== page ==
By Lauren Camera, Senior Education Writer, US News & World Report, Aug. 12, 2020, at 9:47 a.m.
WHEN PRESIDENT Donald Trump signed a series of executive orders aimed at providing economic relief to blunt the repercussions of the ongoing coronavirus pandemic, the action eviscerated high-level negotiations on a bill to provide a major new infusion of federal support, leaving the country’s public schools system reeling as educators in some states began receiving students back to class without a cent of additional funding.
In the run-up to Trump’s executive orders, signed Saturday, dozens of national education organizations had been clamoring for a new federal bailout to cover significant budget cuts – some upward of 25% – stemming from gutted state and local revenue that make up the bulk of school budgets.
The Council for Chief State School Officers, which represents state school chiefs of all political persuasions, estimates public schools need as much as $245 billion to reopen safely amid a pandemic and to provide additional academic and social and emotional support to recover from the dramatic closures that occurred across 14,000 school districts in March. But signing the executive orders, which focus on payroll tax, rent and student loan debt – and not K-12 education – provided political cover for White House officials and Senate Republicans to step away from unproductive negotiations with House Democrats without addressing school needs.
“The use of executive orders exacerbates and complicates this political divide and does nothing to drive relief in a manner that helps schools,” says Noelle Ellerson Ng, associate executive director of advocacy and government at AASA, the School Superintendents Association. “His use of executive order unchecked complicates and makes even more partisan these negotiations.”
With most members of Congress back in their home districts this week, education organizations are pleading with them to return to the negotiating table.
In a letter to White House officials and congressional leaders Tuesday, Ellerson Ng urged them to resume negotiations and relayed the findings from an Aug. 3 survey of superintendents regarding the costs associated with reopening schools in-person, online or with a hybrid model.[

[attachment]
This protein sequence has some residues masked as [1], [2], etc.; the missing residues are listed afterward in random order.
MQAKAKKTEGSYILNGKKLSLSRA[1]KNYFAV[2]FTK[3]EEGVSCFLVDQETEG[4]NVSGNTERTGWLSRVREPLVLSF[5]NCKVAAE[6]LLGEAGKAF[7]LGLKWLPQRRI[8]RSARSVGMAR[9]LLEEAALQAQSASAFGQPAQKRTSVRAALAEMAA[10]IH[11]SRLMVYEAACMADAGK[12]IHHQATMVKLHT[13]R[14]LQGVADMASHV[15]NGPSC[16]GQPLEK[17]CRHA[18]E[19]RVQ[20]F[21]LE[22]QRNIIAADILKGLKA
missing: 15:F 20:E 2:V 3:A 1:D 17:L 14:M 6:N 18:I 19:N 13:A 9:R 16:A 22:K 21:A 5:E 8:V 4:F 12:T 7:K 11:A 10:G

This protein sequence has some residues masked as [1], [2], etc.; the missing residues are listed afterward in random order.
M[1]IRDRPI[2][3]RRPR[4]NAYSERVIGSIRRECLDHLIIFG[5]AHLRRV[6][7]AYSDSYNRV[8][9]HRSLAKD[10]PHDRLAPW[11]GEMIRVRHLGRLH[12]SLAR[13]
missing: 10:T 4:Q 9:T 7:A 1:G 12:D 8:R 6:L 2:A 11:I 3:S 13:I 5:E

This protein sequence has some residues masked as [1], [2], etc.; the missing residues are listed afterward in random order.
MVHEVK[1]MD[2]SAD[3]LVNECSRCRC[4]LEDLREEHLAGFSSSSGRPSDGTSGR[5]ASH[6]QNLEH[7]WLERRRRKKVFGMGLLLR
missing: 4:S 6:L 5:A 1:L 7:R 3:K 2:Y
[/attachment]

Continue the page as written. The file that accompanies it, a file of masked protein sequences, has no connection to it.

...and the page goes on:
“When asked to explain the types of costs incurred when reopening under any of the models, the school leaders gave a clear indication that the costs are significant, enduring, and well beyond regular school costs,” she wrote. “Their responses illustrate the need for investment and debunk the ill‐informed idea that schools are in a position to do this now or, even more absurdly, that schools are saving money when not physically open during the pandemic.”
The National Association of Elementary School Principals, which represents the country’s elementary and middle school principals, slammed the dissolved negotiations in a statement Tuesday: “Districts and schools are facing school reopening decisions that could shape the educational prospects of millions of students, affecting the country for decades to come,” its leadership said. “There is no way around it: Failure by the Trump administration and congressional leaders to provide significant funding to support safe school reopenings would be abandoning America’s K-12 schools at their most perilous moment.”
Earlier this week, the American Federation of Teachers launched a half a million dollar radio and TV ad campaign in the Washington, D.C., market that hammers Senate Majority Leader Mitch McConnell of Kentucky and the president for walking away from the negotiations on a new round of stimulus funding.
“For more than two months, Mitch McConnell and the White House have been shouting that they want schools and the economy to reopen, while shamefully sitting on their hands and refusing to act on an actual relief package,” AFT president Randi Weingarten said in a statement. “Signing executive orders that don’t address our real needs, including support for schools and child care, while effectively cutting unemployment and threatening Social Security, is a cynical and cruel political ploy.”
The biggest ticket items for which schools need financial support include purchasing personal protective and sanitizing equipment for staff and students, reconfiguring school spaces to meet social distancing guidelines, hiring new staff to accommodate new school schedules, providing students with computers, pads or other equipment for remote learning and ensuring families have access to the internet.
Before negotiations fell apart, House Democrats passed a sweeping $3 trillion bill that included roughly $90 billion for K-12 education, while Senate Republicans proposed about $70 billion – both figures less than what education organizations have estimated is needed.
Notably, the stalled negotiations come as the American Academy of Pediatrics reports 179,990 new COVID-19 cases in children from July 9 to Aug. 6 – a 90% increase over the four weeks – and on the heels of new information from the Centers for Disease Control and Prevention that children do, in fact, contract and spread the virus, some as efficiently as adults, and are at risk of developing severe cases.